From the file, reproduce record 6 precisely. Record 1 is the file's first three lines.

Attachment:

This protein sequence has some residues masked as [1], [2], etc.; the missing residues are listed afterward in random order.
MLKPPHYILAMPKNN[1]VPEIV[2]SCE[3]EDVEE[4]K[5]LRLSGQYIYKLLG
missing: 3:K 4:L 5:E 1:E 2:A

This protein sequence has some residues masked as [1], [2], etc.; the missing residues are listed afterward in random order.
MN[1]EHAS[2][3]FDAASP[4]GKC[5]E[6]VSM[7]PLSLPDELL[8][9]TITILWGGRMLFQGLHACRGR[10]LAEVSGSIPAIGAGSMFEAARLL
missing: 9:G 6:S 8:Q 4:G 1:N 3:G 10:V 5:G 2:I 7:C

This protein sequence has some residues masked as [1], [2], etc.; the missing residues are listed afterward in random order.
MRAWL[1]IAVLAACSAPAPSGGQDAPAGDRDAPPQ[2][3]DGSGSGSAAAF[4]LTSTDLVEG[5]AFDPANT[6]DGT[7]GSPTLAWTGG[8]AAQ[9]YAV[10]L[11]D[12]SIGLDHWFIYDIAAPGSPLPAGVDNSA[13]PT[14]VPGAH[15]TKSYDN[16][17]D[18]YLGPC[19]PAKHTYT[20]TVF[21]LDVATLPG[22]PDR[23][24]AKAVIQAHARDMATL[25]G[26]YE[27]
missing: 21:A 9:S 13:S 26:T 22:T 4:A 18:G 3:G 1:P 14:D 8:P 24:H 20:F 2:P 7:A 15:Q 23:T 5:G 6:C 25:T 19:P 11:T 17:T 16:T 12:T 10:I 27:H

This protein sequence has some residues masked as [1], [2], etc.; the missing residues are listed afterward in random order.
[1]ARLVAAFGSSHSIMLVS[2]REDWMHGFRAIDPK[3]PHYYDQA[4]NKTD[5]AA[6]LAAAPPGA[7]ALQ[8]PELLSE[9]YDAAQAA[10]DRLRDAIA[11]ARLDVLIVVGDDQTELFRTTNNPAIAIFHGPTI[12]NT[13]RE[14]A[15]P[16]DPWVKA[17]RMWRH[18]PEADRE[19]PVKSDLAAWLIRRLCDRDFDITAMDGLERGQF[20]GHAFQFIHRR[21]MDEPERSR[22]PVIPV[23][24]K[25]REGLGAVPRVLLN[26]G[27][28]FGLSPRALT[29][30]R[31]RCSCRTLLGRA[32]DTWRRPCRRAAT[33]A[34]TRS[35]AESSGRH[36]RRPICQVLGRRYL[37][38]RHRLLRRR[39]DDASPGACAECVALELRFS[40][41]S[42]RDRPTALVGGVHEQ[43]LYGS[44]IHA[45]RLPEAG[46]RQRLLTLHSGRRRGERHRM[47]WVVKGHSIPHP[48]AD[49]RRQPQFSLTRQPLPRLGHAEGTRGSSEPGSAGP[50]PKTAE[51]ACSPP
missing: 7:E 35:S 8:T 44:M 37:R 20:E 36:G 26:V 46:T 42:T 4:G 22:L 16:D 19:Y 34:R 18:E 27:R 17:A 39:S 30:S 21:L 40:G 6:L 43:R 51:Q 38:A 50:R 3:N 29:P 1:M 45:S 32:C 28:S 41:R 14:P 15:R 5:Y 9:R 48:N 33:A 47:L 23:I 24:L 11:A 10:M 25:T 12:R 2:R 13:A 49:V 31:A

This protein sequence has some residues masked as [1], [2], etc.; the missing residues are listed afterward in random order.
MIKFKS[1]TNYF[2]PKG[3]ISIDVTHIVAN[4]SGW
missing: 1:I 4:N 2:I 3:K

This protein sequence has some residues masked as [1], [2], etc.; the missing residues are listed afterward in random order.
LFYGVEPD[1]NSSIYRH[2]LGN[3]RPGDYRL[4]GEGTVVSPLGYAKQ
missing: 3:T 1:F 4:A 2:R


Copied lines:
This protein sequence has some residues masked as [1], [2], etc.; the missing residues are listed afterward in random order.
LFYGVEPD[1]NSSIYRH[2]LGN[3]RPGDYRL[4]GEGTVVSPLGYAKQ
missing: 3:T 1:F 4:A 2:R